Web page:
15. Telegram From the Embassy in the Soviet Union to the Department of State1

879. Subject: Soviet Official on Arms Control Proposal, Vorontsov, Matlock. Ref: (A) 86 Moscow 21664.2

1. Secret—Entire text.


2. According to a Soviet State Committee for Science & Technology (SCST) official—who is probably a KGB officer—work on a draft protocol to the ABM Treaty was proceeding smoothly and the draft should be ready “soon.” Vorontsov’s appointment was intended to demonstrate how seriously Moscow seeks an arms control agreement with the U.S. Vorontsov reportedly met for two hours immediately prior to his departure for Geneva with Gorbachev, Shevardnadze and [Page 75] Dobrynin. Moscow welcomed the Matlock appointment.3 End summary.

Work on Draft Protocol

3. At a January 19 meeting called at his request, the SCST official, a regular and long-standing Embassy contact, commented that work on the reported draft protocol to the ABM Treaty (reftel) was proceeding smoothly and should be completed “soon.” He claimed as before to be unaware of any more specific matters of its substance than last time, when in fact work on the draft protocol was likely to be completed, or how Moscow would choose to present its purported new proposal to Washington.

Vorontsov Appointment

4. The SCST official volunteered that Moscow intended the appointment of Yuliy Vorontsov to head the Soviet NST delegation to be seen as a significant demonstration of the Kremlin’s desire to reach a mutually beneficial arms control agreement with the U.S. Vorontsov’s appointment was neither routine nor coincidental. Gorbachev had been personally dissatisfied with progress at the last NST round and with the Soviet delegation’s work. He wanted a new approach, fresh views, more vigor and a genuine effort to cut through the red tape to get things moving. That is why he personally chose Vorontsov. To emphasize this point, the SCST official claimed that, immediately prior to his departure for Geneva, Vorontsov met for “two hours” with Gorbachev, Shevardnadze and Dobrynin to discuss Soviet strategy for the upcoming round of talks. Furthermore, Vorontsov would have immediate access to the same group, and in particular to Gorbachev whenever necessary.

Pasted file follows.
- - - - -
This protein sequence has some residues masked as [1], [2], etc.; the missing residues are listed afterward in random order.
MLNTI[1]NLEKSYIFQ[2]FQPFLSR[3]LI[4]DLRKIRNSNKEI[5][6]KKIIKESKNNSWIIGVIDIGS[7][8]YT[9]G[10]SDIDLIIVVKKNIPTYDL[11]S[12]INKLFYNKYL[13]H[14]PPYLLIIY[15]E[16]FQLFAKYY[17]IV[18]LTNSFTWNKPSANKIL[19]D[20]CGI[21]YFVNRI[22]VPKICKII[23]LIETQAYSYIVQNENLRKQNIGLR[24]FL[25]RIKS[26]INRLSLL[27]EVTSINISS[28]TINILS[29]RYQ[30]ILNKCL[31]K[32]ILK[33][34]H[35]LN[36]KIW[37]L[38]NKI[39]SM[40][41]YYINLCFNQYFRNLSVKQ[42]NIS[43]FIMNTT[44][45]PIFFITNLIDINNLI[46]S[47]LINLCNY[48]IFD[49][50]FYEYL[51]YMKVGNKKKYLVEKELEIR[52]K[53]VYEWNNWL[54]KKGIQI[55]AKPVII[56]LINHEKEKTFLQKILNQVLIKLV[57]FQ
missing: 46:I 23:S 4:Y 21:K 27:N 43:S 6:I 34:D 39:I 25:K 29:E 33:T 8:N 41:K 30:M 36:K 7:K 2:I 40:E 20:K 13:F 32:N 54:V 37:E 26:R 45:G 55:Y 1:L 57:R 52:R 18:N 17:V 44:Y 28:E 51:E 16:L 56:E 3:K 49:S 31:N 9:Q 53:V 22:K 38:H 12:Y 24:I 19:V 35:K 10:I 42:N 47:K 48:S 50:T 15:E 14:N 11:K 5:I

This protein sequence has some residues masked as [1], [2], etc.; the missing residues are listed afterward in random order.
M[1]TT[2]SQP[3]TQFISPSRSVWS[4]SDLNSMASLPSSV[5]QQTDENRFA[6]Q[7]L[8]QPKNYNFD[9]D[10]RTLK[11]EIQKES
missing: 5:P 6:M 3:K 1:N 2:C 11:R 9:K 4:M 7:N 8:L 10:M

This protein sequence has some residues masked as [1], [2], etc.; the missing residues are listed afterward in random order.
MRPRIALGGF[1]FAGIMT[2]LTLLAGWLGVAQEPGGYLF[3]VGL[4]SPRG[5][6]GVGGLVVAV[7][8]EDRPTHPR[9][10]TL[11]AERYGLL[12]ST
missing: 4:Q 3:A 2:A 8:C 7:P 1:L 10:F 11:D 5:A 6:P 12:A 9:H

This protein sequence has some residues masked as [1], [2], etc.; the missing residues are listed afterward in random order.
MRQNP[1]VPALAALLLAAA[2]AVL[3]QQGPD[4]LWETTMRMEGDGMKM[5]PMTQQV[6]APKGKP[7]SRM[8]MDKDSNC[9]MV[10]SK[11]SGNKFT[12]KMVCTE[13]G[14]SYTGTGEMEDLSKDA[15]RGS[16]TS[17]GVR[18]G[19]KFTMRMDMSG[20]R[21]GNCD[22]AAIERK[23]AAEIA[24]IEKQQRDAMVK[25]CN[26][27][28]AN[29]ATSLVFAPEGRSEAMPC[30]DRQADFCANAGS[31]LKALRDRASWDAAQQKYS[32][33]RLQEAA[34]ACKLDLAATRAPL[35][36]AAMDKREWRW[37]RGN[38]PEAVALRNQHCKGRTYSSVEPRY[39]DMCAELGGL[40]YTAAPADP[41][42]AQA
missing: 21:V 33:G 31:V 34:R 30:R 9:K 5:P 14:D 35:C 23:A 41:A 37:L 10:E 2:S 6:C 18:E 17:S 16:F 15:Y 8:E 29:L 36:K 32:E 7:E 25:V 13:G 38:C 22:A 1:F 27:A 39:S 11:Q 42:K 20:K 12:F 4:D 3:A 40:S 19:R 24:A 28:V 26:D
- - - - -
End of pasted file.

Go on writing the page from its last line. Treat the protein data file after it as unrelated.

Other Bilateral Items

5. The SCST official commented that Dobrynin had been very pleased with his recent meeting with Ambassador Hartman and considered it to have been useful. For that reason, Dobrynin reportedly intended to keep such a channel open and would welcome meetings with Ambassador Matlock once he arrived. The Soviets welcomed Matlock’s appointment in view of his knowledge both of the White House and the Soviet Union. The Soviet official added that Gorbachev himself would probably receive Matlock following his arrival if he were carrying a personal message from President Reagan—even on an insignificant bilateral matter.

  1. Source: Reagan Library, Ermarth Files, Arms Control. Secret; Priority; Nodis.
  2. In telegram 21664 from Moscow, December 31, 1986, the Embassy reported that a Soviet official indicated that the Soviets were preparing a draft protocol to the ABM Treaty on nuclear testing. (Department of State, Central Foreign Policy File, [no film number])
  3. On January 30 President Reagan nominated Jack F. Matlock Ambassador to the Soviet Union.